Open Letter to Mr. Karl Johan Persson, Winner of 2014 Fairness Award Faces Significant Challenges in Partnering with Autocratic and Corrupt Ethiopian Government-Controlled Businesses
Hennes & Mauritz (H & M) AB
Mäster Samuelsgatan 46A
SE-106 38 Stockholm
November 20, 2014
Dear Mr. Karl Johan Persson,
On behalf of the Solidarity Movement for a New Ethiopia (SMNE) and the Ethiopian people we represent, I extend my warmest congratulations regarding the upcoming event at the Historic Howard Theatre in Washington D.C. on November 24, 2014 when you will receive the 2014 Fairness Award given by the Global Fairness Initiative (GFI) along with Mr. Robert B. Zoellick, former president of the World Bank Group (2007-2012) and Ms. Nani Zulminarni, Founder of Perempuan Kepala Keluarga (PEKKA), Indonesia.
This is no small accomplishment. According to the Fairness Award website, this award honors “exceptional leaders whose work and life have opened opportunity and access for poor and marginalized communities. By honoring these outstanding individuals, GFI hopes to inspire a new generation of leaders to dedicate themselves to economic justice, fairness, and equality.”[i] As a Swedish businessman, and President and CEO of one of the largest global fashion retailers, H&M Hennes & Mauritz AB, we can see how you have combined value-based business practices with great success.
The reason for this letter is to express our deep concerns regarding a recently announced business venture H&M is planning in Ethiopia. H&M, with venture capital provided through a Swedish State-run group, Swedfund[ii], has announced a decision to invest in cotton projects within Ethiopia. Reportedly, it will involve partnering with five different companies in Ethiopia, three of which are members of the business conglomerate, EFFORT, which is essentially owned by the Tigrayan Peoples’ Liberation Front (TPLF), the controlling party of the Ethiopian Peoples’ Revolutionary Democratic Front (EPRDF). Although the EPRDF is said to be a coalition government representing four of the nine ethnic-based regions of Ethiopia, the TPLF is recognized to be in charge. In other words, Ethiopia, with 86 different ethnic groups, is ruled by an ethnic-based minority party making up only 6% of the population. This has been the case since 1991.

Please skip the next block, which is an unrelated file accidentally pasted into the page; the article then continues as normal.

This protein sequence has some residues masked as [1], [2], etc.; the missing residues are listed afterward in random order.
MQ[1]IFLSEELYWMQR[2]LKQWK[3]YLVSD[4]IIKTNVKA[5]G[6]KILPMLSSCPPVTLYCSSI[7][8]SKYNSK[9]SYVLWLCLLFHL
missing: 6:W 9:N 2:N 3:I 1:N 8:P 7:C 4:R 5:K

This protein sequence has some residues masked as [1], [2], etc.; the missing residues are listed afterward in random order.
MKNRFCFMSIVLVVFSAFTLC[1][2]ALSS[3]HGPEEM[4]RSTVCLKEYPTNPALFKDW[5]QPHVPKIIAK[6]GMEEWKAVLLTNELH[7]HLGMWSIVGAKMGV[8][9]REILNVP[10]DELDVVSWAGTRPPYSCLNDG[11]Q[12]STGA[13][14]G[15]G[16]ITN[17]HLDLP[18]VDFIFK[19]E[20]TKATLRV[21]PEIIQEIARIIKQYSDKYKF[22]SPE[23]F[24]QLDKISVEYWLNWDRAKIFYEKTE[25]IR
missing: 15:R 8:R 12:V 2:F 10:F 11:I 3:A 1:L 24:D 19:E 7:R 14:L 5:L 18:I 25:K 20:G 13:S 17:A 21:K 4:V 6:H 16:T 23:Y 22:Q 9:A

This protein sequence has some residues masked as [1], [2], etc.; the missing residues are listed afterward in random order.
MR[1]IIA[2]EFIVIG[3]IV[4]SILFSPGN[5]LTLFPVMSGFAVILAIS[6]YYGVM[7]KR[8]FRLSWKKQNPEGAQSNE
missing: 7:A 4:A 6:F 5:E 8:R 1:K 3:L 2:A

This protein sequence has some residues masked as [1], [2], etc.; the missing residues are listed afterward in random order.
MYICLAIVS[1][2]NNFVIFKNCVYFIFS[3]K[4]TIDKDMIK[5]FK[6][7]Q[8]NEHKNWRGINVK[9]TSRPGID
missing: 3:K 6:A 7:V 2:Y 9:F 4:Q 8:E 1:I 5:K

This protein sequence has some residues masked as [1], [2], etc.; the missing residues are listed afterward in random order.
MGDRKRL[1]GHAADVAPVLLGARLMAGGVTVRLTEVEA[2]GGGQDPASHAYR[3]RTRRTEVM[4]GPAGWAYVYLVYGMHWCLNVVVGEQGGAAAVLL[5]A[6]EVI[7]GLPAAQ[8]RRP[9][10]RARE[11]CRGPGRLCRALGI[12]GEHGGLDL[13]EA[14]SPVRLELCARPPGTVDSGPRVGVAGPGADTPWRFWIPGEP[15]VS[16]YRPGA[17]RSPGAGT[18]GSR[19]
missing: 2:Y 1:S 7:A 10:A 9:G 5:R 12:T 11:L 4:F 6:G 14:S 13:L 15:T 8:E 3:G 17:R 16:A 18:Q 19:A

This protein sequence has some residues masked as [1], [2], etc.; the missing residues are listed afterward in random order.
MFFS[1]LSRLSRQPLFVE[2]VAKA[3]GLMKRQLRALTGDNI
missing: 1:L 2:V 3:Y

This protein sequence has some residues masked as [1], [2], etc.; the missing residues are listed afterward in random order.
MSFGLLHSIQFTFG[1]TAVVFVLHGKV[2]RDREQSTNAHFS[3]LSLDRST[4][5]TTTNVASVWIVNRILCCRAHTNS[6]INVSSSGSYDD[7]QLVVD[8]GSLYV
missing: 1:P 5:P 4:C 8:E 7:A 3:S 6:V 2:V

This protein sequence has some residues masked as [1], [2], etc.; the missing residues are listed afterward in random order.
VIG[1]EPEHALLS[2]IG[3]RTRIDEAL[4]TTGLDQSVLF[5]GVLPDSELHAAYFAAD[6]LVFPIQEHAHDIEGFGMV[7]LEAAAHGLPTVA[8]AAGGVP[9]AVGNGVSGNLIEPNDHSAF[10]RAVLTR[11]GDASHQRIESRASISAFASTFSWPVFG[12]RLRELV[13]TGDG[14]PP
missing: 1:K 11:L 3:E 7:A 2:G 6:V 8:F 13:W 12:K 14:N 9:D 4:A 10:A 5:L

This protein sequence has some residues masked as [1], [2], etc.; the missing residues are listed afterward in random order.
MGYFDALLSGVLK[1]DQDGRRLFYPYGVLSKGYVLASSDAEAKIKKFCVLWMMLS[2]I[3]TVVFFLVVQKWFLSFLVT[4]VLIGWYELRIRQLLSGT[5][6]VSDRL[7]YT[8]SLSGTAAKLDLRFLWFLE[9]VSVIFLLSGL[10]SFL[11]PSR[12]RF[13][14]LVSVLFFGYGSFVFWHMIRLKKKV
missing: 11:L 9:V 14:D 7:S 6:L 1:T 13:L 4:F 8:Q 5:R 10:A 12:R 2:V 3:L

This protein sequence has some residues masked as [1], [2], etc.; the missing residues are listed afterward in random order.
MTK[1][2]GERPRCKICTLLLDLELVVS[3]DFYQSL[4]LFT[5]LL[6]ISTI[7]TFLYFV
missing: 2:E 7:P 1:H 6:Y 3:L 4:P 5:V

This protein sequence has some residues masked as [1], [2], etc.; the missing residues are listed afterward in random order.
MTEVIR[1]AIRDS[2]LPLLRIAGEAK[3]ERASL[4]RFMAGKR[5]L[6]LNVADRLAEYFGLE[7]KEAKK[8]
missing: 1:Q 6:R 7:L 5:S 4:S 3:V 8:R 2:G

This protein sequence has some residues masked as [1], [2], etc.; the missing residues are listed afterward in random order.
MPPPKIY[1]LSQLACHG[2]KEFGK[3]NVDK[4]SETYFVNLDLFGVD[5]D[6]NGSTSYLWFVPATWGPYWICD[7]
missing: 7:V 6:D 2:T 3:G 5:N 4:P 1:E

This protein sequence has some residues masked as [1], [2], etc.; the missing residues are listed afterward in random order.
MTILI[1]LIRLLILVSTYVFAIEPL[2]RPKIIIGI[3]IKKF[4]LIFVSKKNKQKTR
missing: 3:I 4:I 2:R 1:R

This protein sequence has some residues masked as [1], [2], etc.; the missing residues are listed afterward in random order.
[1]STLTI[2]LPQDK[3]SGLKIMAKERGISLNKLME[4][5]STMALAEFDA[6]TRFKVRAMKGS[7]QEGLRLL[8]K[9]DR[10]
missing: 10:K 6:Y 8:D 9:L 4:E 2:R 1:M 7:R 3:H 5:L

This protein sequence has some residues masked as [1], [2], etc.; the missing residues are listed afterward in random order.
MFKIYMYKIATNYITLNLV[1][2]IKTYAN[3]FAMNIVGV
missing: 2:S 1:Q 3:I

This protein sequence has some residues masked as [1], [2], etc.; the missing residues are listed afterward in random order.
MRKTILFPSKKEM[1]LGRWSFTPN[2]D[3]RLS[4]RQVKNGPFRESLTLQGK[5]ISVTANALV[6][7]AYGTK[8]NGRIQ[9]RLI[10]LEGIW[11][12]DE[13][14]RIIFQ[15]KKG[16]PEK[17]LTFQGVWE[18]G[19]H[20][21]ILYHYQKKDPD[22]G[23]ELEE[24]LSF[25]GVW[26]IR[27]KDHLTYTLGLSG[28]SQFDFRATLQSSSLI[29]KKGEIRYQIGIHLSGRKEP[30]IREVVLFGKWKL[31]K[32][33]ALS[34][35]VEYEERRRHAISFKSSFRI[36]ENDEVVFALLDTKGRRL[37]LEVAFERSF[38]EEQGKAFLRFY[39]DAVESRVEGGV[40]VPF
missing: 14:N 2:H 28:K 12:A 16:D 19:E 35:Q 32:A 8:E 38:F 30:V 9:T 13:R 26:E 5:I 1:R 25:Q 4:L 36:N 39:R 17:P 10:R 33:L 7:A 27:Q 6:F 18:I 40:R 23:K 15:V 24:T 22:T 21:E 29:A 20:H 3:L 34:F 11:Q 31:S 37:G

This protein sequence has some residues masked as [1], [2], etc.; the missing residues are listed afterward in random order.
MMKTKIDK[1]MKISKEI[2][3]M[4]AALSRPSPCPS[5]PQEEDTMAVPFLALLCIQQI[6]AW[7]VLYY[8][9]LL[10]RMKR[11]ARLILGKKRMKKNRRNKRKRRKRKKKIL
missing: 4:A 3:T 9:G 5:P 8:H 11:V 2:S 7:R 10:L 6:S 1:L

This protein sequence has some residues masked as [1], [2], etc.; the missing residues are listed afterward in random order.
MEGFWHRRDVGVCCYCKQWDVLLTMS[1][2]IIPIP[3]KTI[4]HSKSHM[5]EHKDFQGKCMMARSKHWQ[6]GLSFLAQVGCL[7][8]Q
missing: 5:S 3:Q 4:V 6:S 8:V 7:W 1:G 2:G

The fourth company is owned by Saudi Arabian-Ethiopian businessman and billionaire, Sheik Mohammed al Amoudi, who is known as the right hand of the TPLF/EPRDF government. He has profited immensely from that association and in doing so, has been complicit in violating the rights of other Ethiopians. The identity of the fifth company is not yet known.
For your information, I am the Executive Director of the SMNE, a non-violent, non-political, grassroots social justice movement of diverse Ethiopians; committed to bringing truth, justice, freedom, equality, reconciliation, accountability and respect for human and civil rights to the people of Ethiopia and beyond. The SMNE was founded to build a better future for the people and is based on the belief that the future well being of our global society rests in the hands of those among us who can put “humanity before ethnicity,” or any other distinctions that divide and dehumanize other human beings from ourselves; inspiring us to care about these “others;” not only because of the intrinsic God-given value of each life, but also because “none of us will be free until all are free.”